is a spectacularly tall perennial grass found on all continents except
Antarctica. Its full name, that given to it to reflect its taxonomic history,
is Phragmites australis (Cav.) Trin. ex Steud. Most of us in New
England know it, however, by one of its many "common" names, that of "common
It is characterized by its towering height of up to four meters (about 14 feet) and its stiff wide leaves and hollow stem. Its feathery and drooping inflorescences (clusters of tiny flowers) are purplish when flowering and turn whitish, grayish or brownish in fruit. They wave like plumes in the breeze. Flowering occurs from July-October.
Phragmites is a colonial plant, spreading by rhizomes (underground stems) and capable of forming large stands or colonies arising from one or a few seeds or plant pieces. These colonies form along the margins of streams and in marshes and ditches. They can form in brackish water and in disturbed areas and their aggressive growth and tendency to outcompete other plants and form monospecific (one species) stands has many conservation biologists worried.
Various methods of control are being tried in attempts to restore salt water marsh areas which have become brackish (in between fresh water and sea water in salinity) because the tidal flow from the oceans has been hindered, usually by human intervention. Today, various governmental and non-governmental organizations can provide the interested citizen with much information on what can be done about monitoring such problems. For example, the Parker River Clean Water Association has a hard-cover book available for volunteers wanting to get involved with measuring tidal restrictions and The Nature Conservancy has a lot of information in its Element Stewardship Abstract on Phragmites australis.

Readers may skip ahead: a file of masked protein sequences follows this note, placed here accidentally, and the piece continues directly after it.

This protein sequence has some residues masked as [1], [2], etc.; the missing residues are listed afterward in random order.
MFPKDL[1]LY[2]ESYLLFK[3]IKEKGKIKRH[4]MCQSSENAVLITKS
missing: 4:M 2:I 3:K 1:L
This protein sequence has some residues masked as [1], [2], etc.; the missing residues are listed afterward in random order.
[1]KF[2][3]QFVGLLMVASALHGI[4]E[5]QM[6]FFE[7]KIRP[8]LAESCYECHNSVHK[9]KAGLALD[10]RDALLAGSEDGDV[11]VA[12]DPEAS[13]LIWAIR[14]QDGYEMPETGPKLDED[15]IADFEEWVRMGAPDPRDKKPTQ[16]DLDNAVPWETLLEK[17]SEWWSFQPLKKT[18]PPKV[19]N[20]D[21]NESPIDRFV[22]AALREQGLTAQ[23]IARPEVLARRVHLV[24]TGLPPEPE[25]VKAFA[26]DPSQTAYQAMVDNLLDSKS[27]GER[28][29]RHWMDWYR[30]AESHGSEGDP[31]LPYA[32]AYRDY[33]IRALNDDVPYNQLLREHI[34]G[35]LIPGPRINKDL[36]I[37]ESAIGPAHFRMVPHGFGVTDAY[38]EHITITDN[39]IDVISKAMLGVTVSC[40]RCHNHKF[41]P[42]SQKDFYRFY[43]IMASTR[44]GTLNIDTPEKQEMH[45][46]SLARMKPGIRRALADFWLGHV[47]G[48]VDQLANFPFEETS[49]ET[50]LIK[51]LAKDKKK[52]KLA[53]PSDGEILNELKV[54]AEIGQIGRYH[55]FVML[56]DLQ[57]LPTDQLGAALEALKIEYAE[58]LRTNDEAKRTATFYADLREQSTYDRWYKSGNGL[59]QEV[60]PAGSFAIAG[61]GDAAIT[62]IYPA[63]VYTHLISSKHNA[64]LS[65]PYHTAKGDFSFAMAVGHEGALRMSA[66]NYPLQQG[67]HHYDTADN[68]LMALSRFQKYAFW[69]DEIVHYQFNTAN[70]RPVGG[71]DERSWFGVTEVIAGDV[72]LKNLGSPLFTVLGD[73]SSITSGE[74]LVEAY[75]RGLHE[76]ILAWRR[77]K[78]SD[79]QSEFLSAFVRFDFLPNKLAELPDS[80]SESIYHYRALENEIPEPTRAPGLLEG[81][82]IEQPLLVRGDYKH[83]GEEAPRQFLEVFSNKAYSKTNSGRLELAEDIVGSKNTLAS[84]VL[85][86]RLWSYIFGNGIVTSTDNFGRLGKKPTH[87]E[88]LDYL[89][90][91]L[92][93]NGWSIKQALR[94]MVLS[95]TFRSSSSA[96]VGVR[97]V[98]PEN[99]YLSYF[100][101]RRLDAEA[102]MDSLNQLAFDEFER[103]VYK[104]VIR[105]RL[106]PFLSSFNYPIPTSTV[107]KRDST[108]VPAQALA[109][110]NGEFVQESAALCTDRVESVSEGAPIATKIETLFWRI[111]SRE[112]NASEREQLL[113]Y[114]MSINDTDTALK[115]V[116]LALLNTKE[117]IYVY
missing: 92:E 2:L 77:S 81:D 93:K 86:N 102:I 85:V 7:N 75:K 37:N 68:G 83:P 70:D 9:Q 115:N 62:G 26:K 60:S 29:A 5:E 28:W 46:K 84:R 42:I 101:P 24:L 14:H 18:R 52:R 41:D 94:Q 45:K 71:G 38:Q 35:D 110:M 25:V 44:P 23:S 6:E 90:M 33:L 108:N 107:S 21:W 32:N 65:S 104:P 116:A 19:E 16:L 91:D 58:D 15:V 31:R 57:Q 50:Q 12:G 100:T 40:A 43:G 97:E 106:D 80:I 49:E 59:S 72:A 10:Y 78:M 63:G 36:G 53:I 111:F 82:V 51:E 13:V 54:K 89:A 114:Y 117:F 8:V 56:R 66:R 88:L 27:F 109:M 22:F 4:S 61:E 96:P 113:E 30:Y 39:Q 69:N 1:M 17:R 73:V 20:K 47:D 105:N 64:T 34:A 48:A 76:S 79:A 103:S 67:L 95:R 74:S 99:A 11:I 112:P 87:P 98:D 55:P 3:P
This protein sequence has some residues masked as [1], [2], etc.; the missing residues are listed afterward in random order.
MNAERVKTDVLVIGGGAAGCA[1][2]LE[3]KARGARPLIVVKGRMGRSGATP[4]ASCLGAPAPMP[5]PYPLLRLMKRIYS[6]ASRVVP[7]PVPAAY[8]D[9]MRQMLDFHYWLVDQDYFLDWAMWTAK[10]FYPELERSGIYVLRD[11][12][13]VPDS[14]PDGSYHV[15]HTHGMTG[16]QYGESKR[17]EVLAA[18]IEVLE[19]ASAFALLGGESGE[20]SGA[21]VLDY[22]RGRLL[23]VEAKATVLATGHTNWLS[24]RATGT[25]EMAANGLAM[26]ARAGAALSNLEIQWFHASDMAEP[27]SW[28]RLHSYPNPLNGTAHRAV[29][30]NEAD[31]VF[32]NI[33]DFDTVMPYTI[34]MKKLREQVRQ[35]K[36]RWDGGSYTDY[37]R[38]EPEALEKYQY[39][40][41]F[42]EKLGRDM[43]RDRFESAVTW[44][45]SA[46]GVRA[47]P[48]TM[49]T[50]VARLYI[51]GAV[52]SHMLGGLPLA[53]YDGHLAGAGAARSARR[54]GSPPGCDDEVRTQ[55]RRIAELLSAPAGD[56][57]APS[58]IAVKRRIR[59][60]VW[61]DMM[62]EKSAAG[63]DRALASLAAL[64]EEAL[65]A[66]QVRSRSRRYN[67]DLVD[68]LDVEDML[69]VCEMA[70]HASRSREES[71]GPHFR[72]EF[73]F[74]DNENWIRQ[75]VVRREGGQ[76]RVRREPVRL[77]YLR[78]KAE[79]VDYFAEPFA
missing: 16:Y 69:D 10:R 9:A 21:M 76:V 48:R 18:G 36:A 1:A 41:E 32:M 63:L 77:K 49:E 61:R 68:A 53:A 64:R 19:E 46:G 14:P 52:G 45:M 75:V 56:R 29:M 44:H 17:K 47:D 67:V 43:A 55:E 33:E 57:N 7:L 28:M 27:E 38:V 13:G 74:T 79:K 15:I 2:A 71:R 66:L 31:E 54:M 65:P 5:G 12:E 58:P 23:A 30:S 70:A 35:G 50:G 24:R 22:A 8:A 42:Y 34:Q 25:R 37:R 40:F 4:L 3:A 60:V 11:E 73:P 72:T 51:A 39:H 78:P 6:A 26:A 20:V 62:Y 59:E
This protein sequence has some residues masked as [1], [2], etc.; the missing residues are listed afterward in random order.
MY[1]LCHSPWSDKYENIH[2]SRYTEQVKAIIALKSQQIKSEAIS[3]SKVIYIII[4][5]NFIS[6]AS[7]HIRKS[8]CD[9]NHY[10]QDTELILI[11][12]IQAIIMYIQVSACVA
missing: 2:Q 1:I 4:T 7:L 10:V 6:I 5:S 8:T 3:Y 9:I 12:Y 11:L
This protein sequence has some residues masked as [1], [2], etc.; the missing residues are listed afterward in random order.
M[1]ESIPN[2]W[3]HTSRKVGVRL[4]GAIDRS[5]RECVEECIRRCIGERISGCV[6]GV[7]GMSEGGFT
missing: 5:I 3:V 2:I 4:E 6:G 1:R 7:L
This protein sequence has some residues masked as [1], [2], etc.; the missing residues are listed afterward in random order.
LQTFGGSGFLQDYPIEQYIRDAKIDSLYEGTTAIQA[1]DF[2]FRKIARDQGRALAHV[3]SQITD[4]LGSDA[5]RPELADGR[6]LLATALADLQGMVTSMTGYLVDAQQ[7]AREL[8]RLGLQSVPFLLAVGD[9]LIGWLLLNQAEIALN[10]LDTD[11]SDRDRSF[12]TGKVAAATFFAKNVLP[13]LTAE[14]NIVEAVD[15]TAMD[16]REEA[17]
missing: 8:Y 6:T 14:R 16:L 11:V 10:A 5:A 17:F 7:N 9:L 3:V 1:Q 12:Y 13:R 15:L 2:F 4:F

There are many methods being attempted to eradicate or control the spread of this plant. These methods include cutting, mowing, disking, changing topography and salinity, pesticide application, burning, and covering with plastic. The list goes on and since there has been some concern expressed about the application of glyphosate Monsanto's trade name for this is Rodeo), I refer you to the EPA's page on the product.
The University of Florida has placed some great photographs of Phragmites on their Center for Aquatic and Invasive Plants site. They will help you get a better idea of the size and look of this species, including closer views. See below.
The common reed is not universally disliked
by any means. It is used all over the world and employed in many ways and
in many areas it is an important and valued economic entity. In general,
today and in the past, Phragmites spp. have been harvested for building
housing and thatched
roofs, for making into boats, jewelry, pen tips, and paper.
Phragmites has been used for weapons and for hunting spears. In
the household, it could been seen in the form of mats, baskets, food, medicine,
smoking implements, clothing, and for sugar and salt products. In New England,
however, use of Phragmites has been difficult to document. A more
recently understood aspect of Phragmites is its role in bioremediation
(cleaning of waters containing waste material, including heavy metals and
sewage) and for that purpose, too, it is considered an important part of
ecosystems in Europe.
Phragmites products have been found in Asia, Australia, the Middle East, Africa, Europe, South America, Mexico, the Western and the Eastern parts of the United States, practically everywhere that the plant grows. For a more in-depth look at this topic, try the page titled